Cephalon Inc. et al v. Impax Laboratories Inc.

Filing 65

MEMORANDUM ORDER granting 9 MOTION to Dismiss Based upon Collateral Estoppel (Dismiss Counts I-IV of the Complaint) and declining plaintiffs' request for a stay. Signed by Judge Sue L. Robinson on 9/6/2012. (nmfn)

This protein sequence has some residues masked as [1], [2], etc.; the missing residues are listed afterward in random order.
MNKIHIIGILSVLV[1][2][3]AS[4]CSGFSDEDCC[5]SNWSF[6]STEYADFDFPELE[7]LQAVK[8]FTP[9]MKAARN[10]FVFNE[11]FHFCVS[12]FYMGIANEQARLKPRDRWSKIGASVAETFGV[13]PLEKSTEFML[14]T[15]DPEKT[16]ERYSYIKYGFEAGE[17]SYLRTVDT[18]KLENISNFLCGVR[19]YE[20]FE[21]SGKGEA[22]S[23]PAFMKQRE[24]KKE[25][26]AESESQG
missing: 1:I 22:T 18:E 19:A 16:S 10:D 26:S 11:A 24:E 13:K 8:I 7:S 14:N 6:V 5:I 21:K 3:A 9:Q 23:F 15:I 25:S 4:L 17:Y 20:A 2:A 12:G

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IN THE UNITED STATES DISTRICT COURT FOR THE DISTRICT OF DELAWARE CEPHALON, INC. and CIMA LABS, INC., ) ) ) Plaintiffs, ) ) ) V. Civ. No. 11-1152-SLR ) IMPAX LABORATORIES, INC., Defendant. ) ) ) MEMORANDUM ORDER At Wilmington this 6th day of September, 2012, having considered defendant lmpax Labs., Inc.'s ("lmpax's") motion to dismiss and the papers submitted therewith; IT IS ORDERED that said motion (D. I. 9) is granted, as follows. 1. Background. On November 18, 2011, plaintiffs Cephalon, Inc. ("Cephalon") and CIMA Labs., Inc. ("CIMA") (collectively, "plaintiffs") filed the present lawsuit alleging infringement of U.S. Patent Nos. 6,200,604 ("the '604 patent"), 6,974,590 ("the '590 patent"), 7,862,832 ("the '832 patent") and 7,862,833 ("the '833 patent") by lmpax. (D.I. 1) Plaintiffs' action arises out of the filing of an Abbreviated New Drug Application ("ANDA") 1 by lmpax in 2011 2 for a generic version of Fentora® (fentanyl buccal tablets), used to treat breakthrough pain in cancer patients. The '604 and '590 patents, assigned to CIMA and exclusively licensed to Cephalon, have been addressed in previous ANDA litigation in this court, wherein the court found both patents invalid for 1 No. 203357. 2 Piaintiffs received notice of lmpax's ANDA on October 7, 2011. (D. I. 4) lack of enablement. See Cephalon, Inc. v. Watson Pharma., Inc., Civ. No. 08-330, 769 F. Supp. 2d 729 (D. Del. 2011) (hereinafter, "Watson"). 3 2. Plaintiffs allege that lmpax infringes each of the patents in suit by virtue of its filing of an ANDA containing a paragraph IV certification 4 as to the '604, '590, '832 and '833 patents (hereinafter, "the patents-in-suit"). 5 "Count I" through "Count IV" of plaintiffs' complaint are directed to the '604 and '590 patents, and are the subject of lmpax's currently-pending motion to dismiss. (D.I. 9) Therein, lmpax argues that there is no reason to litigate any issues involving the invalid '604 and '590 patents, as validity was actually litigated in the Watson litigation, culminating with a final judgment of invalidity against plaintiffs. (D.I. 10) 3. Standard. In Blonder- Tongue Laboratories, Inc. v. University of Illinois Foundation, 402 U.S. 313 (1971 ), the Supreme Court held that, in the patent context, defensive collateral estoppel may be used if the accused infringer shows: "(1) that a patent was found invalid in a prior case that had proceeded through final judgment and in which all procedural opportunities were available to the patentee; (2) that the issues litigated were identical; and (3) that the party against whom estoppel is applied had a full and fair opportunity to litigate." Abbott Labs. v. Andrx Pharma., Inc., 473 F.3d 1196, 3 The court incorporates its prior opinion by reference here and henceforth presumes familiarity with that decision. 4 See 21 U.S.C. § 355U)(2)(A)(vii)(IV). 5 See 35 U.S.C. § 271 (e)(2)(A) ("(2) It shall be an act of infringement to submit(A) an application under section 505U) of the Federal Food, Drug, and Cosmetic Act or described in section 505(b)(2) of such Act for a drug claimed in a patent or the use of which is claimed in a patent[.]"). 2 1203 (Fed. Cir. 2007). Regional Circuit law controls the determination of whether prior findings invoke collateral estoppel pursuant to these guidelines. /d. at 1202-03. 4. In this regard, the Third Circuit has held that collateral estoppel applies when "(1) the identical issue was previously adjudicated; (2) the issue was actually litigated; (3) the previous determination was necessary to the decision; and (4) the party being precluded from relitigating the issue was fully represented in the prior action." Jean Alexander Cosmetics, Inc. v. L'Oreal USA, Inc., 458 F.3d 244, 249 (3d Cir. 2006) (citations omitted). The Third Circuit has also considered whether the party being precluded had "a full and fair opportunity to litigate the issue in question in the prior litigation" and, in addition, whether the issue was determined by final judgment. /d. (citations omitted). 5. Discussion. Plaintiffs' response to lmpax's motion is two-fold. First, plaintiffs argue that collateral estoppel does not apply to bar its claims on the '604 and '590 patents because it did not have a "full and fair opportunity" to litigate enablement defenses in the Watson action. (D. I. 23 at 5-9) Specifically, plaintiffs assert that the court improperly supplemented the trial evidence (i.e., the testimony of Watson's expert, Dr. Mumper) with party briefing and attorney argument in order to arrive at its non-enablement conclusion post-trial. (/d. at 8) "[W]hile Cephalon was able to address -and rebut- Watson's inadequate trial evidence, it had no opportunity to answer the attorney argument back-filled by the court into the evidentiary holes in Watson's enablement case." (/d.) Plaintiffs also argue that the court improperly applied the reasoning from Watson's failed non-adopted claim construction position to the 3 enablement inquiry. (/d. at 8-9) 6. The court does not agree with plaintiffs' characterizations of the Watson decision and, upon review, is not inclined to find that plaintiffs did not have an opportunity to address enablement. The court took into considertaion plaintiffs' enablement arguments in the Watson opinion, with accompanying citations to the record. See Watson, 769 F. Supp. 2d at 752-54. Pursuant to Blonder- Tongue, collateral estoppel applies to bar the re-litigation of the invalid '604 and '590 patents. Therefore, the court grants lmpax's motion to dismiss the related claims. 7. Alternatively, plaintiffs request that the court stay this litigation pending the Federal Circuit's review of the court's Watson decision on appeal. 6 (D.I. 23 at 9-1 0) lmpax opposes a stay on the basis that the '832 and '833 patents "issued from unrelated patent applications, name entirely different inventors, and will be unaffected by the Watson appeal." 7 (D.I. 27 at 6) 8. Motions to stay invoke the broad discretionary powers of the court. Oentsply lnt'l, Inc. v. Kerr Mfg. Co., 734 F.Supp. 656, 658 (D. Del. 1990) (citing Bechtel Corp. v. Laborers' lnt'l Union, 544 F.2d 1207, 1215 (3d Cir. 1976)). Three general factors inform the court in this regard: (1) whether the granting of a stay would cause the non-moving party to suffer undue prejudice from any delay or allow the moving party to gain a clear tactical 6 According to the Federal Circuit's PACER site, the Watson case was appealed to the Federal Circuit on April 18, 2011. Plaintiffs filed several extensions of time to file its opening brief between May 19, 2011 and May 4, 2012; briefing commenced in the appeal on May 18, 2012 and has only recently been completed. Oral argument does not appear to have been scheduled. 7 1mpax also lists the "'981 patent" in this regard, which appears to be in error. 4 advantage over the non-moving party; (2) whether a stay will simplify the issues for trial; and (3) whether discovery is complete and a trial date set. Enhanced Security Research, LLC v. Cisco Sys., Inc., Civ. No. 09-571, 2010 WL 2573925, at *3 (D. Del. June 25, 201 0) (citing St. Clair Intellectual Prop. Consultants v. Sony Corp., Civ. No. 01-557, 2003 WL 25283239, at *1 (D. Del. Jan. 30, 2003)). 9. The court has entered a schedule in this case with a trial date of June 24, 2013. (D.I. 26) Plaintiffs have stated that the 30-month stay deadline is April?, 2014. (D. I. 4) The court is currently scheduling trials in October 2014. Thus, the court could not resolve the present dispute within thirty months if the remaining claims are stayed. Given the public interest at stake, the court declines plaintiffs' request for a stay. United Sta s D1stnct Judge 5